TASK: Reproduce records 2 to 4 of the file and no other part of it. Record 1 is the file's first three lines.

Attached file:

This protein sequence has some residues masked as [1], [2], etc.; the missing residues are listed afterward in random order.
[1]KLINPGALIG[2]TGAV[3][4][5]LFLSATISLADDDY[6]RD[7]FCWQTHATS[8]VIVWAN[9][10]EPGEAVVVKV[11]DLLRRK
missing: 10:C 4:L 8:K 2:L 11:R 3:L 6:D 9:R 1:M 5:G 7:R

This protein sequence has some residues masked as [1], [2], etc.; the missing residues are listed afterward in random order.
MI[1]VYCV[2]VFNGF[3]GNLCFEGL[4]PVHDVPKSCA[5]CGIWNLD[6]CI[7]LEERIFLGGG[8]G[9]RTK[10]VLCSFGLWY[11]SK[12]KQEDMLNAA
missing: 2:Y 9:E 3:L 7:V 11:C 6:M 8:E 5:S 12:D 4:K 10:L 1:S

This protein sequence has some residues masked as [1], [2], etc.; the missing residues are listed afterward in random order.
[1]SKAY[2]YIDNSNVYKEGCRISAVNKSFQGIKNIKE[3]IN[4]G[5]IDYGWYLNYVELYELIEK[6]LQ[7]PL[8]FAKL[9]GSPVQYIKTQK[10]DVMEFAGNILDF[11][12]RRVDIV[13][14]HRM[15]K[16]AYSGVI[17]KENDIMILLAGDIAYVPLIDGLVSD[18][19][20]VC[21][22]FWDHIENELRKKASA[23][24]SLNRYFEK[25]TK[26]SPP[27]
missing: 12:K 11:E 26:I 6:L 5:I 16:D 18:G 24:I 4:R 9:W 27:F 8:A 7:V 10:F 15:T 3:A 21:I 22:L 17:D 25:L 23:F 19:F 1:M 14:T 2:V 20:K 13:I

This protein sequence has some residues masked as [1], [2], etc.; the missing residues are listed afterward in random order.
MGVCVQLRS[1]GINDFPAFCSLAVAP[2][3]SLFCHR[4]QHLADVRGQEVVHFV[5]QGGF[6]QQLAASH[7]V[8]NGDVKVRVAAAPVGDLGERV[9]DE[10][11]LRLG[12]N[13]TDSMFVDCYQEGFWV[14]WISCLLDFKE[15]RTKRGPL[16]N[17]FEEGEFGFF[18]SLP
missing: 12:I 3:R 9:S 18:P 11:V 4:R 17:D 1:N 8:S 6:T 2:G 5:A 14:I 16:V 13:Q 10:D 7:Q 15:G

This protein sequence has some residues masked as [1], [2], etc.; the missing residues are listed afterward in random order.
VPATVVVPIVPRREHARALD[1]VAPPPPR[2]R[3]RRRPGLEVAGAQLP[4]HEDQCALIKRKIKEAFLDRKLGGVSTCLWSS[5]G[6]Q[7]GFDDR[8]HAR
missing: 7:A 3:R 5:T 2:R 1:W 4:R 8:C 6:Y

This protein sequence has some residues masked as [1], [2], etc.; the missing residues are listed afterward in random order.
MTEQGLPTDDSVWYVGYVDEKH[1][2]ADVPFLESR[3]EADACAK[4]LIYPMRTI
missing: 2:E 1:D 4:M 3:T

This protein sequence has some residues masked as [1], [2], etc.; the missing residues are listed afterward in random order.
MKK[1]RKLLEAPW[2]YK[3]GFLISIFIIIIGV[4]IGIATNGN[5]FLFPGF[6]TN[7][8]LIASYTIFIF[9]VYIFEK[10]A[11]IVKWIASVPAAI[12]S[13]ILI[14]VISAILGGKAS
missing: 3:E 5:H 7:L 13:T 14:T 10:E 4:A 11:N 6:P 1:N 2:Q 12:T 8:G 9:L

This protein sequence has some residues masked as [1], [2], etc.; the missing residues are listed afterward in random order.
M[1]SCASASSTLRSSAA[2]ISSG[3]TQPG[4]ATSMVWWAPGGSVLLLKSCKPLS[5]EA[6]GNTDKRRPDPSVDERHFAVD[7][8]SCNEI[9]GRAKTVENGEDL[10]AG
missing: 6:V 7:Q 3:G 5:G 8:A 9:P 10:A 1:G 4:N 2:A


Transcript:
This protein sequence has some residues masked as [1], [2], etc.; the missing residues are listed afterward in random order.
MI[1]VYCV[2]VFNGF[3]GNLCFEGL[4]PVHDVPKSCA[5]CGIWNLD[6]CI[7]LEERIFLGGG[8]G[9]RTK[10]VLCSFGLWY[11]SK[12]KQEDMLNAA
missing: 2:Y 9:E 3:L 7:V 11:C 6:M 8:E 5:S 12:D 4:K 10:L 1:S

This protein sequence has some residues masked as [1], [2], etc.; the missing residues are listed afterward in random order.
[1]SKAY[2]YIDNSNVYKEGCRISAVNKSFQGIKNIKE[3]IN[4]G[5]IDYGWYLNYVELYELIEK[6]LQ[7]PL[8]FAKL[9]GSPVQYIKTQK[10]DVMEFAGNILDF[11][12]RRVDIV[13][14]HRM[15]K[16]AYSGVI[17]KENDIMILLAGDIAYVPLIDGLVSD[18][19][20]VC[21][22]FWDHIENELRKKASA[23][24]SLNRYFEK[25]TK[26]SPP[27]
missing: 12:K 11:E 26:I 6:L 5:I 16:D 18:G 24:I 4:R 9:W 27:F 8:A 7:V 10:F 15:T 3:A 21:I 22:L 17:D 25:L 23:F 19:F 1:M 14:T 2:V 20:K 13:I

This protein sequence has some residues masked as [1], [2], etc.; the missing residues are listed afterward in random order.
MGVCVQLRS[1]GINDFPAFCSLAVAP[2][3]SLFCHR[4]QHLADVRGQEVVHFV[5]QGGF[6]QQLAASH[7]V[8]NGDVKVRVAAAPVGDLGERV[9]DE[10][11]LRLG[12]N[13]TDSMFVDCYQEGFWV[14]WISCLLDFKE[15]RTKRGPL[16]N[17]FEEGEFGFF[18]SLP
missing: 12:I 3:R 9:S 18:P 11:V 4:R 17:D 1:N 8:S 6:T 2:G 5:A 14:I 16:V 13:Q 10:D 7:Q 15:G